Burley harvest is picking up in Kentucky. Photo by Matt Barton, UK agricultural communications.
After weather delays caused by too much rain, harvest is finally beginning in earnest in Kentucky. “For a while there, including last week, it seemed it was rainy and cloudy every day,” says Bob Pearce, Kentucky Extension tobacco specialist. “It affected those who were still topping, and it was definitely a detriment to harvesting. Even if you got your tobacco cut, you didn’t want it on the ground if a heavy downpour came along.” But now the forecasts are for good weather this week, so farmers are trying to catch up. “We are behind a little now,” he says.
How far along is harvest across the tobacco belt? The National Agricultural Statistic Services projects that for Burley as of August 22: In Kentucky, 89 percent was blooming, 75 percent had been topped, and with 23 percent of the crop cutting had been harvested. For Flue-cured, harvest in Virginia was 40 percent complete, in North Carolina, 41 percent complete, in South Carolina, 72 percent complete, and in Georgia, 71 percent complete.
The market season is well under way for flue-cured growers, and farmers generally seem happy with the price, says Matthew Vann, N.C. Extension tobacco specialist. Whether that will stand up will depend to a great extent on the size of this crop. On August 12, USDA projected that N.C. will produce 240 million pounds this year, up a whopping 30 percent from 2020. That strains all credulity, but Vann says it could happen, especially if China contracted a substantial amount.
Presented with some skepticism, the USDA August Crop Report figures showed production by type with percentage change from a year ago as follows:
North Carolina—240 million pounds, up 30 percent;
Virginia—30 million pounds, up 14;
Georgia--8.4 million pounds, down 4 percent; and
South Carolina—16 million pounds, up 90 percent.
All flue-cured—304.400 million pounds, up 28 percent.
Kentucky—74 million pounds, up 2 percent;
Pennsylvania--7.28 million pounds, up 4 percent;
Tennessee—4.5 million pounds, down 3 percent;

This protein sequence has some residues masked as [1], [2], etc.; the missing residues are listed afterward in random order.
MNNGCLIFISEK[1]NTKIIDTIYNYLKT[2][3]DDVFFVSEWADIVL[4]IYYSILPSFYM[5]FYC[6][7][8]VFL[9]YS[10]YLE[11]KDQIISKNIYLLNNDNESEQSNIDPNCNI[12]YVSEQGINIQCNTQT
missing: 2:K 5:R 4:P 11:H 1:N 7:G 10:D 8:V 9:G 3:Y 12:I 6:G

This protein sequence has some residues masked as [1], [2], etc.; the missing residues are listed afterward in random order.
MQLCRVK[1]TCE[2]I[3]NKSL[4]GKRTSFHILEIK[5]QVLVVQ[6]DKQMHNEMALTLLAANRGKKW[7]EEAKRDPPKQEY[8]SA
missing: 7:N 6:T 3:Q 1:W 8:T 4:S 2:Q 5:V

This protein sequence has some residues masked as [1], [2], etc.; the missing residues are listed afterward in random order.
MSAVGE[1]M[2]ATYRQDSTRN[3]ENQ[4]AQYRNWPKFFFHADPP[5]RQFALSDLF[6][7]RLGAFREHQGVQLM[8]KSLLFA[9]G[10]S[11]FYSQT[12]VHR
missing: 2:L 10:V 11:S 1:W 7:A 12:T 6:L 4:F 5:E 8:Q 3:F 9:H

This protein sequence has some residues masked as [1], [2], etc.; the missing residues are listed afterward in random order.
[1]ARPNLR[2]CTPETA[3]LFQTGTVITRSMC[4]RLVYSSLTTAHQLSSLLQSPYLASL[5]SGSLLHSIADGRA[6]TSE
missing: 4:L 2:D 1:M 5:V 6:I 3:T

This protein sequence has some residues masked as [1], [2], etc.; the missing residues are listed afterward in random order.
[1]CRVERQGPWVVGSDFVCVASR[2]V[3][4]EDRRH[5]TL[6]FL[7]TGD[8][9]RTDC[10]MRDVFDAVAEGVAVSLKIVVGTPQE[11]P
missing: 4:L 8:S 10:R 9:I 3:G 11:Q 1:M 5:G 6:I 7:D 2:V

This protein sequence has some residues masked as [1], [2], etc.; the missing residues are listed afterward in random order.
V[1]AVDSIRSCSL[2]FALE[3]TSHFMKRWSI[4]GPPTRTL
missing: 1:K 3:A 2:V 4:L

Virginia—612,000 pounds, down 10 percent;
North Carolina—493,000 pounds, down 6 percent.
All US burley—86.885 million pounds, up 2 percent.
Fire-cured--47.6 million pounds, up 26 percent.
Dark air-cured--24.44 million pounds, up 6 percent.
Pennsylvania Seedleaf –5.52 million pounds, no change.
Southern Maryland-- 880,000 pounds, down 4 percent.
And finally...USDA summarized the outlook for the US crop as a whole as follows: "The 2021 United States all tobacco production is forecast at 470 million pounds, up 21 percent from 2020. Area harvested, at 224,100 acres, is down slightly from previous forecast but up 13 percent from last year. Yield for the 2021 crop year is forecast at 2,096 pounds per acre, 130 pounds above last year."
Auctions begin. The Live Auction season starts Wednesday with sales in and around Wilson, N.C. The first sale will begin in the 10 o'clock hour ((Contact Kenneth Kelly at 252 292 8822 for details) at the Horizon Ltd. warehouse at 1723 Goldsboro St., Wilson. Once finished there, buyers will move to the American Tobacco Exchange warehouse at 2101 Miller Rd., also in Wilson. For information about that sale, call Tommy Faulkner at 910 585 2708. After lunch, buyers will drive down the road to the Coastal Piedmont Auction, 1291 Johnston Parkway, Kenly, N.C., to finish the day's marketing. (For information, contact Mickey Pegram at 270 932 1830, Roger Stanley at 919 628 9075 or the office at 919 284 0504)...The last of the sales for this year opens August 31 in Rural Hall, N.C., Old Belt Tobacco Sales, located at 1395 Old Belt Way., will be selling every Tuesday.